On the surface, relevance thinking appears to be the exact approach associations should pursue to help their stakeholders thrive over the next decade and beyond. To further reveal the relevance fallacy, however, it is worth asking which players really benefit (or don’t) from this mindset and why.

    The relevance mindset benefits boards - As I have argued before, association boards frequently adhere to a membership ideology, which is understandable given that most board members make some connection between association membership and their own professional success. Since it is tied to membership, then, the relevance mindset reinforces boards’ existing orthodox beliefs and nurtures a misplaced clarity for the overarching purpose of their work as senior decision-makers.

    The relevance mindset benefits senior staff teams - For association CEOs and their direct reports, adopting and acting on the relevance mindset is an attractive alternative to the more challenging work of creating truly 21st century associations. This observation is not offered as a criticism, but as a clear-eyed recognition of reality. Building an association to thrive in a time of societal transformation is a highly complicated and unpredictable endeavor, while relevance thinking is an intuitive, if incremental, approach to making improvements.

    The relevance mindset does not benefit stakeholders - Contrary to popular belief, current and future stakeholders do not benefit from associations’ focus on relevance. The combination of problems, needs and outcomes these stakeholders face demands a stronger response from associations, a genuine commitment to create distinctive and meaningful value that effectively harnesses the forces of transformation for innovation.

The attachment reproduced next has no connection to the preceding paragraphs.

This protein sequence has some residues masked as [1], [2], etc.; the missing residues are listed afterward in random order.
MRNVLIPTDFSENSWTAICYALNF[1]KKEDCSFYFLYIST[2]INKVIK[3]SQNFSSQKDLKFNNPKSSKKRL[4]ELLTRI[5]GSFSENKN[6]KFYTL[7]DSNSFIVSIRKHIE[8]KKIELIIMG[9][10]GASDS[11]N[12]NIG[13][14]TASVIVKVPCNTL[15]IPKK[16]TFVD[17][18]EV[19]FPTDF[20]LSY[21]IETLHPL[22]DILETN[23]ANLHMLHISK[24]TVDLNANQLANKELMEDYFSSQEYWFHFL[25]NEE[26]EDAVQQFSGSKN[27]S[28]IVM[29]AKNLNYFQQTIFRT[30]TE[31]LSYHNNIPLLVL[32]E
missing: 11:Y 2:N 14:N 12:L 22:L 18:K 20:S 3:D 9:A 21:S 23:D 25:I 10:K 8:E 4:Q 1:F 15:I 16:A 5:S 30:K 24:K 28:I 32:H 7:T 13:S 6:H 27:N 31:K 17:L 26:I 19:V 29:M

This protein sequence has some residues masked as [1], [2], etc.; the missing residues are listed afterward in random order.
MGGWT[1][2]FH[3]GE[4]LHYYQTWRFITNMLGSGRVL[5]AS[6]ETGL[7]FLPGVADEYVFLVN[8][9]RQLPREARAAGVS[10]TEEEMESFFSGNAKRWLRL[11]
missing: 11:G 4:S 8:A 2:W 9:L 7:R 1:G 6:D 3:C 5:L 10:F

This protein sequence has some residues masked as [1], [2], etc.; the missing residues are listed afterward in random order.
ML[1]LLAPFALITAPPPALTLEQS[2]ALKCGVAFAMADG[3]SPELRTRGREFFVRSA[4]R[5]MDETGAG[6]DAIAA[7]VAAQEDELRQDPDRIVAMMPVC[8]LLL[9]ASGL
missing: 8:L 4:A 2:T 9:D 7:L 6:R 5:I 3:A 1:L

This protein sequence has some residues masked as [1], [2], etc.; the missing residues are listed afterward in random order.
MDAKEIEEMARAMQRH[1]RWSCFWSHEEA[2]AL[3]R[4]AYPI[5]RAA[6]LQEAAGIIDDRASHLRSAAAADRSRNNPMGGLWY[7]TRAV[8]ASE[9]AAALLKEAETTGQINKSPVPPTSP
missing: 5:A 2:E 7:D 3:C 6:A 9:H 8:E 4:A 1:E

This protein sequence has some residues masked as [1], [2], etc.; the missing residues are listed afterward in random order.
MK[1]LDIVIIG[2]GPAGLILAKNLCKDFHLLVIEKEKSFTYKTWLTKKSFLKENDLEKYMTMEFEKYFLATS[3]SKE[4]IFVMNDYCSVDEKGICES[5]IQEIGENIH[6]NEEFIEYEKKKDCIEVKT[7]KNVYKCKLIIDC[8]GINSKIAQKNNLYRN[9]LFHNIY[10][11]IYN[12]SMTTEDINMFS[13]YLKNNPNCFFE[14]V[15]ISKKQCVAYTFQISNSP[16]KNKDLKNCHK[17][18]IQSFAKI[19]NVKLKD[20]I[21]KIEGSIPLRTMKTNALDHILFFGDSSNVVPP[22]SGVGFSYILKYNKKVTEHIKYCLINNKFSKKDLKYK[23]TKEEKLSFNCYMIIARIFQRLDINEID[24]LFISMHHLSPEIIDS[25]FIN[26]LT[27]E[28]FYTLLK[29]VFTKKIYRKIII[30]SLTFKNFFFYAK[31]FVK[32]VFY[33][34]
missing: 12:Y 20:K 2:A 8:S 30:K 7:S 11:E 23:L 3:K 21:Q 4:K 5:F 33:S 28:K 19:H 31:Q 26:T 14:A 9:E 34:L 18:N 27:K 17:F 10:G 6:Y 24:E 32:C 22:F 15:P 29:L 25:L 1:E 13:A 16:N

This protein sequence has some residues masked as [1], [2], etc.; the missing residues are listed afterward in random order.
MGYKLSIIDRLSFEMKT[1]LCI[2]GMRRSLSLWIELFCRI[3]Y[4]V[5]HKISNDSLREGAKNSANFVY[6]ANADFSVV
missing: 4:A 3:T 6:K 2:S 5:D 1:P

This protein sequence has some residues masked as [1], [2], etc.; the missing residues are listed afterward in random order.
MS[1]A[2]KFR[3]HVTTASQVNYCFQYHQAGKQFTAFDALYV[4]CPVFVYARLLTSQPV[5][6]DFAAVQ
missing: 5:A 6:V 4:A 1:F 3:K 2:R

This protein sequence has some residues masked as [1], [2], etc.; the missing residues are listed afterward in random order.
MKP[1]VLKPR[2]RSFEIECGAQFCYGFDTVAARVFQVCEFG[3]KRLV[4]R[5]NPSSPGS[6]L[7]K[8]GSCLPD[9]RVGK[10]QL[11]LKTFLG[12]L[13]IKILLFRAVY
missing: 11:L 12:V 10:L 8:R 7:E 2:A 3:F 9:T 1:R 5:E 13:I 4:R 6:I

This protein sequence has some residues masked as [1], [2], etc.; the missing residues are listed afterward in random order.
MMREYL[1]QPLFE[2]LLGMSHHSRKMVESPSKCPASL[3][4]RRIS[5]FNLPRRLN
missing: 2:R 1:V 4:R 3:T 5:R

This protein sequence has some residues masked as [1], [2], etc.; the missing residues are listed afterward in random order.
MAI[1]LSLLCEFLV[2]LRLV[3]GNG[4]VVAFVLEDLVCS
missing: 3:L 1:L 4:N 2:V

In the final part of this series, I will consider the relevance fallacy in the context of why current and future stakeholders should want to have relationships with associations over the next decade and beyond.

    Jeff De Cagna FASAE is chief strategist and founder of Principled Innovation LLC, located in Reston, Virginia. He can be reached at or on Twitter @pinnovation.

  • 19 May 2015 6:14 PM | Deleted user

    Posted By Jeff De Cagna, Tuesday, May 19, 2015

    Editors Note: Many thanks to Jeff De Cagna, founder of Principled Innovation LLC for being our first guest blogger.